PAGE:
change the face of college education?

I wonder how ‘this’ can be replicated or if it will need a BL teacher
connection to have a common thread. Not being a teacher, I wonder if I’ll
be an effective blog responder. I hope that I can give the support and
guidance that the students are looking for. I wonder how the upcoming
overnight will go and if they will look back and see that as one of the
highlights of their educational careers.

Thanks for including me as part of this project; it allows me to stay
connected to the everyday lives of BL teachers. It keeps the big picture
of what BLTN means at the forefront of my work and what we heard all
summer—BL is a place where teachers (and students) change the world. I’m
glad that I’m along for this ride!

Monday, October 5, 2015

Henry Mohn's Opening Volley

Hello Everyone,

My name is Henry Mohn and I am a current senior at Champlain Valley Union High School, in Hinesburg, VT. This is my second year involved in What's the Story. Last year, I was a student in the class. I really loved my experience and this year, I am back as a mentor to the new students.

This year's kickoff was great! As pointed out by others, the class is organized much better than it was last year. It is clear that the experience from last year has allowed for the program to be refined. Also, the academic direction of the class has improved. The students are given a degree of freedom with their topics that wasn't present last year, when I was a student. I really like how from the very beginning, students will be working to find information for their multimedia project, as opposed to last year, where we didn't really start the final project until half way through the year. It seems that the students will be able to make a change in the community, which is an element of the class that we failed to accomplish last year. I am excited to see what the students will achieve!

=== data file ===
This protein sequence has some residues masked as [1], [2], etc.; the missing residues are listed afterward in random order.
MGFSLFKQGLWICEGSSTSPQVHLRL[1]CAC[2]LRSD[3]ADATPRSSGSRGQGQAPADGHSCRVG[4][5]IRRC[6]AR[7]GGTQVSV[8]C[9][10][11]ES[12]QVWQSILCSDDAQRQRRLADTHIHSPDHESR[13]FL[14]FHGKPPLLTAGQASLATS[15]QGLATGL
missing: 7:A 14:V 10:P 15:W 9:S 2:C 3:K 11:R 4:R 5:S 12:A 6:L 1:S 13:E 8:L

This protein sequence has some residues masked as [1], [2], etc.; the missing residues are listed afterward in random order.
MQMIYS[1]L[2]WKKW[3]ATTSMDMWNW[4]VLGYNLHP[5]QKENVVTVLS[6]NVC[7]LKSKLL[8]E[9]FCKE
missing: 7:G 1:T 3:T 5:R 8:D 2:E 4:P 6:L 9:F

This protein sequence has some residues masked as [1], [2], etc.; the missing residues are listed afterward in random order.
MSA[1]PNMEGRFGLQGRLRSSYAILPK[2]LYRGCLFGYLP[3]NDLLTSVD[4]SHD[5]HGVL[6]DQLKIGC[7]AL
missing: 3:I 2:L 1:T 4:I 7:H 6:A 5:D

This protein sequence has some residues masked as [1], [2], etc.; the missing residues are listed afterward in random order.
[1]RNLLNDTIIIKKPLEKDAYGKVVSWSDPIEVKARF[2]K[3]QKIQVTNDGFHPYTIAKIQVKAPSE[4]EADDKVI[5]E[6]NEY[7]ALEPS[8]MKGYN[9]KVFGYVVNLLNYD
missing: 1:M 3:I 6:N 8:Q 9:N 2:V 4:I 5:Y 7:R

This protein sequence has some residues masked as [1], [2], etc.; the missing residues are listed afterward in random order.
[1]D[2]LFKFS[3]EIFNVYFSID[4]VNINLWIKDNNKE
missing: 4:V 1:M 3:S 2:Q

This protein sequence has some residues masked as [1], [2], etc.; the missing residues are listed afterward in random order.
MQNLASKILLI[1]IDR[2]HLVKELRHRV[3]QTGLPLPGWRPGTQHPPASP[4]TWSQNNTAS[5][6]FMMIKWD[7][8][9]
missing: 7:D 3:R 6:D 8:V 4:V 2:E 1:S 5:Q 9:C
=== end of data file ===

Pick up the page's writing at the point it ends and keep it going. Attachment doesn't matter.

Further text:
For ah-ha moments, I was excited to see so many students, of different ages, from all over the state involved in What's the Story The group is much larger than than last year which will allow for more diversity in research topics and opinions. It was also great to see so many so many adults invested in the class as readers, teachers, and mentors. I was very impressed with the first week of blogging as well. The blogs will allow the students to receive personal feedback from multiple people on a weekly basis.

So much has changed from last year when I was a student, so I am curious about many aspects of the class. Initially, I wonder how students will select which social action issue they would like to study. I know I would have trouble choosing if I were a student this year. I also wonder how students will be able to combine or modify their topics into larger topics, that they can work collaboratively on. I wonder what lasting changes to the Vermont community will be made by the end of the year as well.